In summary, Oleic fatty acid can have detrimental effects on the skin, including impaired barrier function, increased acne formation, inflammation and skin sensitisation by increasing the permeability of the skin barrier. On the other hand, Linoleic fatty acid offers beneficial effects and is essential in skin barrier maintenance and skin repair. It has anti-inflammatory properties and balances sebum production and composition for acne prevention. It is important to maintain a balanced ratio of fatty acids in the skin to support its optimal function and health. Linoleic acid replaces the natural loss of lipids in aging skin.

The Linoleic/Oleic Fatty acid profile of;

Grapeseed oil                                    Olive oil

Linoleic acid 66-75%                         Oleic acid 55-83%

Oleic acid 14-20%                             Linoleic acid 2.5-21%

It is important to note that all plant oils are a combination of fatty acids no plant oil is a singular fatty acid. The fatty acid profile of the plant oil determines the susceptibility to heat, light or oxygen induced oxidation and why all Oleic and Linoleic fatty acid predominate oils should be stored in dark coloured glass in cool conditions. The method of oil processing and refinement also affects the fatty acid percentages an important consideration for selecting oil for skin care. Cold pressing is the only method of extraction that retains the entire entourage of phytonutrients and polyphenols as it uses no heat or chemicals, thereby preserving beneficial lipids and eliminating irritating byproducts from solvent extraction methods. Environmental conditions of where the source plant material is grown also influences the fatty acid profile and other phytonutrients such as phytosterols, phenols, squalene, carotenoids and vitamin E. These phytonutrients also influence how the plant oil interacts with the skin and why Vitis V Face TonIQ uses only cold pressed Australian unfermented grapeseed.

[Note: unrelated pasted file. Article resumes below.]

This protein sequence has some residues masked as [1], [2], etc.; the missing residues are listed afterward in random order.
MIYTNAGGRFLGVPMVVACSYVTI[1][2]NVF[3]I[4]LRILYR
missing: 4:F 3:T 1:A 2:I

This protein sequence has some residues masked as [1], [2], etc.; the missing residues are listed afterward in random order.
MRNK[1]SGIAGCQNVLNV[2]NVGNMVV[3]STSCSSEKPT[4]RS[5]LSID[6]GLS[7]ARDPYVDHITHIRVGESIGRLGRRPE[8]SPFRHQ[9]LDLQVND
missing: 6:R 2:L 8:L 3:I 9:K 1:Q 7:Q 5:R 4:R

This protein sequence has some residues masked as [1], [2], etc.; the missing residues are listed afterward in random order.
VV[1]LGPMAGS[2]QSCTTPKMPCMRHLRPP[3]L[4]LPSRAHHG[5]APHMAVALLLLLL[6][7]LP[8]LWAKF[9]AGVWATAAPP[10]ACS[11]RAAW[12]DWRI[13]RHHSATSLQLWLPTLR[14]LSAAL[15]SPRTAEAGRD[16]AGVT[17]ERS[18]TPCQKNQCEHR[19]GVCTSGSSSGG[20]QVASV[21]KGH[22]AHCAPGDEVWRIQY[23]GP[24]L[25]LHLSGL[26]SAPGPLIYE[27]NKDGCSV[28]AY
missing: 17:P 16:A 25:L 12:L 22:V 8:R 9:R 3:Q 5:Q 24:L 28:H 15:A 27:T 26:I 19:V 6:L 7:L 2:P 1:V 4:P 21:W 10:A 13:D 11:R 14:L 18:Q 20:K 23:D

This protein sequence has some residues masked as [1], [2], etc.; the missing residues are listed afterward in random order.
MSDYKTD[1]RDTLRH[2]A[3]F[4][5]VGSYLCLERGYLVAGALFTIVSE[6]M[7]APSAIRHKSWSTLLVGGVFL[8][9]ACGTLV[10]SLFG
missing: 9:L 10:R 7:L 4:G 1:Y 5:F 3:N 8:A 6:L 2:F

In the context of skin activity, the composition of vegetable butters and oils is intrinsically linked to the composition of skin lipids and phytonutrients.

Linoleic fatty acid predominate skincare such as Vitis V Face TonIQ should be found in the bathroom. Oleic fatty acid predominate oils should ONLY be found in the kitchen. Both should be cold pressed, stored in dark coloured glass away from light and high temperatures.

Other high Oleic acid oils used in skincare apart from Olive oil are, Avocado, Macadamia, Apricot kernel, Almond, Marula fruit, Carrot seed, Buriti fruit and Plum kernel.